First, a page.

However, there are clear disadvantages in adopting a 3D approach based on the Z-buffer over and above the basic fact that the game is still essentially rendering the viewpoint for just one eye. Chief amongst them is that transparency effects aren't rendered in the depth buffer, so they won't show up as a 3D effect on-screen. So the danger there is that particle effects and explosions - sometimes the most spectacular parts of a game - will look flat as a consequence of limitations in the basic concept.
"Sure, there are some limitations based on what is and what is not written in the depth buffer, but there are also solutions to work around those," Arragon says confidently.
"I'll let you play through Batman: Arkham Asylum GOTY edition to decide for yourself whether particles and explosions look good or not. Be sure to take a look at the detective vision mode too."
And decide I have. Having spent a couple of days with both the PlayStation 3 and Xbox 360 versions of the Game of the Year rendition of Batman: Arkham Asylum, my personal verdict is that while TriOviz offers up an interesting implementation of 3D, there are still some fundamental obstacles that ensure that the system doesn't quite live up to the claims being made for it.
However, Arragon's suggestion to try out the detective vision mode is a really good one: in this mode, the 3D effect is clear, unambiguous and looks rather smart. The flat colour and vector-style appearance suits the TriOviz technology remarkably well.
After the initial appreciation of the depth TriOViz offers once your eyes have adjusted, detective mode is the highlight of the whole endevour. It suggests that games that take into account TriOviz at the conceptualisation stage could benefit far more than tacking it on to an existing, completed game. It says to me that there's something here that's worth pursuing.
Often, the pink and green fringes on objects were all too evident and sometimes the 3D effect simply didn't seem to work for me at all on the entire scene. I tried the game on two displays, fiddled with the colour balance on both in an effort to bring the pinks and greens closer to the lens colours and while the situation was improved I was never completely happy with the effect outside of the detective mode. I was left wondering if some kind of more involved in-game calibration system could have helped or whether we're just dealing with the inherent limitations of an optical illusion.
Other minor issues concerned the location of the HUD in 3D space, and the implementation of those pesky transparencies. Particles and explosions don't stay so long on-screen so any issues in implementation don't tend to register, but transparent textures such as the Joker's arrows on the ground and smiley-face graffiti do - and they don't look so great.
At the end of the day, using colour-filtered glasses is probably going to result in a variable experience depending on the individual. Let's not forget that this is not true stereoscopy, it's essentially a system that is trying to fool the human eye. Clearly TriOviz is a far cheaper alternative to buying a top-end 3D TV and active shutter glasses, and there is an added sense of depth that can look impressive, but having used Sony's proper stereoscopic 3D system and NVIDIA 3D Vision, there is little comparison. As a strong 3D advocate, I wanted TriOviz to look great. The full-on systems just do.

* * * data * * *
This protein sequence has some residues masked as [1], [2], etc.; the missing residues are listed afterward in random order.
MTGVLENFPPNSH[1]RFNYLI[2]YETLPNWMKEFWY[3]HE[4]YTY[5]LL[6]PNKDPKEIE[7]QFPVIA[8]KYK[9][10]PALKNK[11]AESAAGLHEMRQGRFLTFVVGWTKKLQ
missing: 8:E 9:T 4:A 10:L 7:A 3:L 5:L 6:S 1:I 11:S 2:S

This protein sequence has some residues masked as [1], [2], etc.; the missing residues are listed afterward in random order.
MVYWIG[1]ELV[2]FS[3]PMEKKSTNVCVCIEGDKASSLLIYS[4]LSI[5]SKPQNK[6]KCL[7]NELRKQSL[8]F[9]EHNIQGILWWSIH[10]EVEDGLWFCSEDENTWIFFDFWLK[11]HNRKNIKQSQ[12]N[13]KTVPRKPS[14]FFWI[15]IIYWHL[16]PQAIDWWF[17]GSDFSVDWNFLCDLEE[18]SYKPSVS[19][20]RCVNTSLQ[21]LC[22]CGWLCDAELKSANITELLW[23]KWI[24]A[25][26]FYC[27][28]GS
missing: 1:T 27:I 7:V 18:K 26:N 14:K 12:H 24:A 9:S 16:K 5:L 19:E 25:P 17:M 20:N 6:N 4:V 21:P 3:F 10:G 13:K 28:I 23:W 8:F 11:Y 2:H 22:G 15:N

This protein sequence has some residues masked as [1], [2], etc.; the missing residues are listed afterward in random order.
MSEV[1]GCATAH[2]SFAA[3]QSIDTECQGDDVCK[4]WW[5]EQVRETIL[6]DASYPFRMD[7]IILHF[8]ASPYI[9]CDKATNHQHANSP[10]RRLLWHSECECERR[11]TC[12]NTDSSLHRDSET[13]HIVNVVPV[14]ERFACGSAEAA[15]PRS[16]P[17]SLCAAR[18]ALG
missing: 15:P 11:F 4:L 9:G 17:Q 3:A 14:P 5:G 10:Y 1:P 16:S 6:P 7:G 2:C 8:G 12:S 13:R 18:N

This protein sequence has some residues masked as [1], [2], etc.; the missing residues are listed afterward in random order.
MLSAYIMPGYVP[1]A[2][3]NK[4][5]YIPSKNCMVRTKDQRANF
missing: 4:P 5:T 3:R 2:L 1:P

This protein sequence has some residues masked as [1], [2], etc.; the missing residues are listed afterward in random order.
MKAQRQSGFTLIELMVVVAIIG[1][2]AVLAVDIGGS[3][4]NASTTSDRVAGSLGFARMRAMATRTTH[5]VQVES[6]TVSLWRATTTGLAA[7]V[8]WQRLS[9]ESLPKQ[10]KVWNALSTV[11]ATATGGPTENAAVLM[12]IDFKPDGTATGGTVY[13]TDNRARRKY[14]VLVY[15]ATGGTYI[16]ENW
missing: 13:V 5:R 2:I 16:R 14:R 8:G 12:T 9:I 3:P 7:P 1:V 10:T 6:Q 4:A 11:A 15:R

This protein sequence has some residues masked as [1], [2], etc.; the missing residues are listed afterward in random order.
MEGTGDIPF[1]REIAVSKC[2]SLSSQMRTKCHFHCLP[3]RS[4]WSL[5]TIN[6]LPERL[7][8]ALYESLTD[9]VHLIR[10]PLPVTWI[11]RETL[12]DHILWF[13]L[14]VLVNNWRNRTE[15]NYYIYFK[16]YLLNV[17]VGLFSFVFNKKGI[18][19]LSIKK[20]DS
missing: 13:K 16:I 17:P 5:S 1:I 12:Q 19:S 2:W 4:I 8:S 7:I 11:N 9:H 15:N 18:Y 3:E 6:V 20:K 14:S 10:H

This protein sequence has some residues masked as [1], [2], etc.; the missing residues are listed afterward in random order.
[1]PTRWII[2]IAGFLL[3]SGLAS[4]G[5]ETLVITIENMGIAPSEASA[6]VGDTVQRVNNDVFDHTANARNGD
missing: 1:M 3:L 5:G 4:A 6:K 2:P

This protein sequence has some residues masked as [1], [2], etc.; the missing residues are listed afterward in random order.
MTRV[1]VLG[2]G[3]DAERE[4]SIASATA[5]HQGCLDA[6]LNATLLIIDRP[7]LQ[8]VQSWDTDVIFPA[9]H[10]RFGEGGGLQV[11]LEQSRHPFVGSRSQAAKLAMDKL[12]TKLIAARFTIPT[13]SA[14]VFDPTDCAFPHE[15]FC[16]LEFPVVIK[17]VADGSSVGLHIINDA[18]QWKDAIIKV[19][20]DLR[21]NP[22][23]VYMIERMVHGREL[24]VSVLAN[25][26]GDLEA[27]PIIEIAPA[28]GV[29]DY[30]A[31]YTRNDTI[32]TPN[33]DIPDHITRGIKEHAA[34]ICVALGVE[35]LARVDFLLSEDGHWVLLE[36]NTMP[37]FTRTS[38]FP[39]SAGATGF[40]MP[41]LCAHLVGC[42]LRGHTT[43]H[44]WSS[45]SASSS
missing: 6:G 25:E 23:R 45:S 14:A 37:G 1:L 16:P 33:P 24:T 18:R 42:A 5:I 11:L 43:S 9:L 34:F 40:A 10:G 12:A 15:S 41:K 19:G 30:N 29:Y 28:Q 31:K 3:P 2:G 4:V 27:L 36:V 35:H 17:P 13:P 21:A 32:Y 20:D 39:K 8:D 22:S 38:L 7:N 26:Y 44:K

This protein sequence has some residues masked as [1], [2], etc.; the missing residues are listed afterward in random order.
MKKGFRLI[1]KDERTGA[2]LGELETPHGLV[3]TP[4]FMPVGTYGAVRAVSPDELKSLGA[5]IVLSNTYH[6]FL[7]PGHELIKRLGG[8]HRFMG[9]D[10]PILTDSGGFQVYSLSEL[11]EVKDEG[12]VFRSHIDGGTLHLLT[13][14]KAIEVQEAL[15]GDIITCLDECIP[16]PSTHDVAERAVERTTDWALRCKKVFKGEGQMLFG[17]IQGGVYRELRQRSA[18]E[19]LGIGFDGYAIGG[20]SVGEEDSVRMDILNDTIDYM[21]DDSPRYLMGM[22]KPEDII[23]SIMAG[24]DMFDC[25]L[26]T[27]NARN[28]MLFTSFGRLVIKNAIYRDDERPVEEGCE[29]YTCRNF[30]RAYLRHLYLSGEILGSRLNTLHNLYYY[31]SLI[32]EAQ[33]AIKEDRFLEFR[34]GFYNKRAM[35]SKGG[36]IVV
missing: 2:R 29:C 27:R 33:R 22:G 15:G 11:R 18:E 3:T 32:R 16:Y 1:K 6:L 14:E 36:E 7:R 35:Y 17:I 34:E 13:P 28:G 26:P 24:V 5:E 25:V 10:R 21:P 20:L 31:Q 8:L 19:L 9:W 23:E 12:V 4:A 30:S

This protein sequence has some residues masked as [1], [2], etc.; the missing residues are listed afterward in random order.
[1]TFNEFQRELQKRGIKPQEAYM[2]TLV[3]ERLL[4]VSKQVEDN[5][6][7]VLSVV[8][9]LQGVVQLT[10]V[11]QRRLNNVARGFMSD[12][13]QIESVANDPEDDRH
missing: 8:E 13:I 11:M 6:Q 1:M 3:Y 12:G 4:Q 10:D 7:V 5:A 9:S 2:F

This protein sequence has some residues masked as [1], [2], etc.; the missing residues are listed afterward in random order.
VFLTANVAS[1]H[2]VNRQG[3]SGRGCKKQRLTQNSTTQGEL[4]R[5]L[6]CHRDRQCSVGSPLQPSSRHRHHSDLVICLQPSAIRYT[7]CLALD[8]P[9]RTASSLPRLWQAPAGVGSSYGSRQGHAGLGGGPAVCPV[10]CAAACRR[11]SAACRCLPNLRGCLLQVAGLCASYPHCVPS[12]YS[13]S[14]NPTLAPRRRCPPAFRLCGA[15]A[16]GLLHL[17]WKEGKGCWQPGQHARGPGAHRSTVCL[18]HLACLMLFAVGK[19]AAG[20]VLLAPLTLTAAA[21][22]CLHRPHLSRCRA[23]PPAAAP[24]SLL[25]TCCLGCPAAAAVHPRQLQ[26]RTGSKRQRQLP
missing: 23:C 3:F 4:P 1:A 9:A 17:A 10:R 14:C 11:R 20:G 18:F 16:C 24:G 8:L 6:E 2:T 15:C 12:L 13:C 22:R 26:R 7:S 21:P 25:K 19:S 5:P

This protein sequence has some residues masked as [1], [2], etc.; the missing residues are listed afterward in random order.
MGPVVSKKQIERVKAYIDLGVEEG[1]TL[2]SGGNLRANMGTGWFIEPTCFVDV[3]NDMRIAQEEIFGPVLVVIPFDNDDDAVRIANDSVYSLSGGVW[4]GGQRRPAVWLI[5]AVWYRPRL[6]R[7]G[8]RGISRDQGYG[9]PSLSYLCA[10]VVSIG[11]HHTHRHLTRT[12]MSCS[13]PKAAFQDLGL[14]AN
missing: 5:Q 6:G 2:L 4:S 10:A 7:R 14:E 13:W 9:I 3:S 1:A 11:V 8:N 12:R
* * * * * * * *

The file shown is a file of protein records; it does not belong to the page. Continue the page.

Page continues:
However, TriOviz retains the advantages it possesses in the PC space, where there are many other competing 3D systems. In addition to NVIDIA 3D Vision, at GDC I also had the chance to check out a new implementation called Triple-D, which was OK, but limited to DirectX 9-only and with no shadows. The version of DiRT 2 I saw looked decent enough in first-person mode, but in third-person the lack of shadows made the car look like it was floating in mid-air.
"We have a DX10 version working, and I am not aware of limitations on the PC side," assures Alexis Arragon. "Again, because we're at the software level, we do not have the barrier of that 'lack of X seen in Y driver solution'…"
NVIDIA's 3D Vision system seems to be gaining traction though, with the GPU vendor expanding its range of games all the time, and set to offer forthcoming compatibility for triple-screen set-ups, similar to AMD's EyeFinity but with an added dimension.
"While 3D is gaining a lot of momentum in Hollywood, we know that gamers are still a little sceptical, waiting to see a real, practical solution," says Arragon.
"With all the 120Hz monitors, polarised glasses, the shutter glasses, the old anaglyph curse and the likes, it's all very confusing. There's no standard yet and every quality solution on the market currently requires consumers to spend a fair amount of money for specific equipment. Arguably, 3D Vision does more dramatic 3D, but they have their engineers re-crafting the PC version of those games for a neat effect. Our solution does the job by itself and we do not hit the player with a $600 price tag."
Batman: Arkham Asylum - Game of the Year Edition is out now for PC, PS3 and Xbox 360. Check out our original Batman: Arkham Asylum review to see why it's worth checking out.